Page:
Smashing Pumpkins – For Martha (1998)

I bought this CD in 1998 because I liked the song “Pug” which I heard on Live 105.3 FM. Late 90s Livermore. This is the first Christmas I’m not spending at my parents’ house, instead in a slum in BedStuy, and this song sounds perfect right now. I’m basically hearing it for the first time, since the only Smashing Pumpkins song I ever recalled owning was “Pug” (I instantly forgot the rest of this record). Funny side note, I seem to recall getting “Pug” confused with “Eye” (off the Lost Highway soundtrack) and being disappointed when I finally got the CD home and listened to it. Merry Christmas.


EDIT: I just read the lyrics and realized this is Billy Corgan writing about his mother’s death. Ouch… definitely the first time I’ve felt legitimately homesick since moving across the country. But I video called my mom this morning and covered “Fields of Athenry” on acoustic while she sang along, so all is well in my universe. Thanks for stopping by. This uncomfortably personal blog post brought to you by Critical-Hit.Org.

Macintosh Plus – Floral Shoppe (2013)



I don’t know much, but I’d tag this record as “vaporwave.” I also don’t believe anyone besides myself reads this blog, but in the unlikely event someone is reading this sentence and wants to know some information that is mostly accurate, there’s a term called “vaporware” that refers to software that was hyped up then never actually released. So “vaporwave” would seem to be the musical expression of that aesthetic, or of the mental image of vaporware — missed deadlines, 90’s corporate computer culture, elevator muzak.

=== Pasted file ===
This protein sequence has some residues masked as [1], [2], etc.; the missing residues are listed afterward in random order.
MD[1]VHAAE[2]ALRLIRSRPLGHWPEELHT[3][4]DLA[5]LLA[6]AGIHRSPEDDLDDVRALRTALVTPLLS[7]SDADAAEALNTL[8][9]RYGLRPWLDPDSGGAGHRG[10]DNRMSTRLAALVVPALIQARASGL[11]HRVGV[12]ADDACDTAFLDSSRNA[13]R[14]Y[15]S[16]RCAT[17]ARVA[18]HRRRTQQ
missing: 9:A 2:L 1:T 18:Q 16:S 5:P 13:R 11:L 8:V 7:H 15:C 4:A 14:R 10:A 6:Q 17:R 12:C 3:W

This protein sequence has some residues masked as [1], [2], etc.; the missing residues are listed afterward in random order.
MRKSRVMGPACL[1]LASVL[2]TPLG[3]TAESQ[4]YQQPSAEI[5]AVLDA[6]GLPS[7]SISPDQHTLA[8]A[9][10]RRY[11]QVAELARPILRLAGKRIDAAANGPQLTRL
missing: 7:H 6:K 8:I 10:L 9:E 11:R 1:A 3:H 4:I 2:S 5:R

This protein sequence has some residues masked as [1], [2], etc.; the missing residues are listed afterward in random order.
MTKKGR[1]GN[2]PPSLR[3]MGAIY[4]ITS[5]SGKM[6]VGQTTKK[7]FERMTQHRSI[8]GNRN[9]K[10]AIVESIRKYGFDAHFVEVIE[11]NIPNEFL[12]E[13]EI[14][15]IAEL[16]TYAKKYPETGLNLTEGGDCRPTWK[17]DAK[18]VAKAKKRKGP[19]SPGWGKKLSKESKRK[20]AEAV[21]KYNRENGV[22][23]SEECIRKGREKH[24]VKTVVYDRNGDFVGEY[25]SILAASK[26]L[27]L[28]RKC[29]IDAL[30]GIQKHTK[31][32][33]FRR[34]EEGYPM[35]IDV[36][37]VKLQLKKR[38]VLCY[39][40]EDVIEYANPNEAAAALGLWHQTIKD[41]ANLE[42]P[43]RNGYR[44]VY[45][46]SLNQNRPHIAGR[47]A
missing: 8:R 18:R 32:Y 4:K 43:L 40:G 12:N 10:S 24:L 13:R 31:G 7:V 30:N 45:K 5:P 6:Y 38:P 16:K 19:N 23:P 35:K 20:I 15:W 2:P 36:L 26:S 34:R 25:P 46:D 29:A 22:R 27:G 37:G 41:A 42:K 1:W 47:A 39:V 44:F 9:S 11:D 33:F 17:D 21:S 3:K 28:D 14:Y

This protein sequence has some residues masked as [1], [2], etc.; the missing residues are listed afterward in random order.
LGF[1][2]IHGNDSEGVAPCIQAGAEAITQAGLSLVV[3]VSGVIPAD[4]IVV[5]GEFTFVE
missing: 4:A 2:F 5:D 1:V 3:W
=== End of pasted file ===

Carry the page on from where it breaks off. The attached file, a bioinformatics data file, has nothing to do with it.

Many of this video’s comments express strong opinions, often analytical verging on intellectual, and a common topic is how music like this somehow represents the death of a great empire (specifically the West and United States of the late-80s/early-90s). If anything, the record reflects uncertainty and interrupted thoughts, which I think anyone dealing with today’s deluge of information could identify with. Musically, I think it’s a logical extension of previous trends: sampling was championed by hip-hop, and avant-garde / consciously ‘artistic’ sound collage has a century of history. Incorporating these obsolete (or otherwise discarded) elements is now pretty easy using commonplace consumer-grade computer technology, so the glistening, inspired novelty presented by then-futuristic synthesizers and drum machines is now an archive of ancient artifacts ripe for remixing.

Overall Floral Shoppe is a pleasant listen. If you liked the song “Feel It All Around” by Washed Out, which everybody did and still does, there’s a lot of overlap between that track and this record. Unrelated shout out to all my peeps suffering from suicidal depression as I have in the past. I’ll relay to you something a good friend told me last year: “You don’t want to kill yourself man. A year from now you’ll be having the time of your life and you’ll be glad you didn’t.” He was correct and was also speaking from personal experience. Much love.

Ballistic Kisses – Five O’Clock World (1982)

This is totally tubular. Thanks Doug Du Fresne. I would thank you on facebook where you posted this, but I’m placing my money on CRITICAL-HIT.ORG becoming the next facebook. It’s actually the best social network. You can read your friend’s dad’s crock pot updates by going to the post where he has claimed it as his “home post” (see official rules and laws of my private kingdom where I am God) and then he will sign the end of every update with his CCSUIDN(#) (Certified Critical-hit-dot-org Subservient User Identification (ID) Number (#socialnetwork). I swear early drum machines and sequencers were all drunk. I don’t know how else you can sequence synth blips and have them sound as endearingly off-time as in this track. Thanks for reading, Chris.